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Lessons in Renewal

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I was deeply heartened to hear of the healing and renewal of the Wiyot people after such a horrendous history ("Renewal," March 20). It speaks volumes of their resilience. I send my heartfelt support as they rededicate their sacred presence on the land.

On the death penalty in California or anywhere ("A Capital Question," March 20): no state-sanctioned killing. Period and exclamation mark.

Lynn Kerman, Eureka


It was with tears of great joy that I read the people of the Wiyot will again dance the ceremony of world renewal. For this is a vital thread needed to strengthen the fabric we must weave to repair the tears in the tapestry of the life of this land and make it whole again.

May all of us, the first peoples of this land and, like me, immigrants of tribes long past from other lands, take a moment during this time of sacred ceremony to pray to whatever spirits that guide our soul, that we too may find a path of balance and harmony in healing the land we call our home. And let us also dance in remembrance and respect for the peoples of this land who once danced in ceremony each year but live on only in spirit.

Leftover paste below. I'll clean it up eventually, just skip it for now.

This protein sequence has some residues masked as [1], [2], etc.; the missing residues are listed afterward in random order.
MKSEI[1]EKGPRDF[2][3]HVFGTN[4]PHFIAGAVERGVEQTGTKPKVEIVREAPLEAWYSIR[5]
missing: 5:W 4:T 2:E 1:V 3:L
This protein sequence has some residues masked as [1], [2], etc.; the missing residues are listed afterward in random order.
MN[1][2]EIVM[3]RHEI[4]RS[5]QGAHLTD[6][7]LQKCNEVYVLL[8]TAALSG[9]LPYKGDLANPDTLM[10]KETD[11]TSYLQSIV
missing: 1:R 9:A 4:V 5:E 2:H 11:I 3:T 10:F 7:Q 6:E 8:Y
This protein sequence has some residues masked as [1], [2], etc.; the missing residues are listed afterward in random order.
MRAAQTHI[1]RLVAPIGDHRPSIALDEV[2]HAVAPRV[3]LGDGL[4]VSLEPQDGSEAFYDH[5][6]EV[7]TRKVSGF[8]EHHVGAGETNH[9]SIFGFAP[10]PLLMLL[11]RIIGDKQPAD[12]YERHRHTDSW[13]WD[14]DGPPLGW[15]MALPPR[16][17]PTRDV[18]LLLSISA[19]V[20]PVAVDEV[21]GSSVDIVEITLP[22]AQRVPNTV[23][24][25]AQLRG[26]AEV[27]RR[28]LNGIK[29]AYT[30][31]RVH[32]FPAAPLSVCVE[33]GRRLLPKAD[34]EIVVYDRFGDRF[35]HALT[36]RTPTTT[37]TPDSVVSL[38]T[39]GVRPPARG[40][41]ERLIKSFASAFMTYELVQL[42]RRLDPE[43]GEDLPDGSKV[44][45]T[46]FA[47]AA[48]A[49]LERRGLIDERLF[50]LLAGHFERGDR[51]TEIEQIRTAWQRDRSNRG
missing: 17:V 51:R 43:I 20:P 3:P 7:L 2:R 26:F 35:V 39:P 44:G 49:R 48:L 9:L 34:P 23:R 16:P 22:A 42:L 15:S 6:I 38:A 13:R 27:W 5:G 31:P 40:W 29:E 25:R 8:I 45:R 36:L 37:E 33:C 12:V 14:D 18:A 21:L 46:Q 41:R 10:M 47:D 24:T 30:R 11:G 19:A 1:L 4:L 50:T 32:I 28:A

As spoken by the shaman of the peoples of the Sinkyone, first peoples of my home, the Mattole, at the beginning of their world renewal ceremony: "We must sing and dance each year to make it right again."

Merlin Nelson, Petrolia


The fumbled apology to the Wiyot by the Eureka City Council ("Fumbled Apology," March 27) makes me wonder how much we could have learned from them. And as we are still incapable with our ways which replaced those of the Wiyot of even saying sorry our ancestors killed you all as you slept unawares, we prove in those 154 of our glorious years how little we've learned even from ourselves.

Kathryn Bergman, Arcata


As a resident of Eureka I would like to offer a formal apology to the Wiyot people for the atrocities inflicted upon their people by a group of white settlers on those fateful nights in 1860.

Ultimately a cowardly act carried out by aggression, bigotry and fear, it was a time in history that resulted in a "dark night" period for all the native peoples of the north coast. I can only imagine after the brutal, New Year's morning murder of Father Eric Freed and our community's reaction of shock, sadness and anger how it would have been if, in addition, 100 white women, children and elderly people had been brutally assaulted as well.

I wish the Wiyot people well in the rejuvenation and revival of their most sacred ceremony, the World Renewal Ceremony, and pray for their prosperous future.

Dennis Houghton, Eureka


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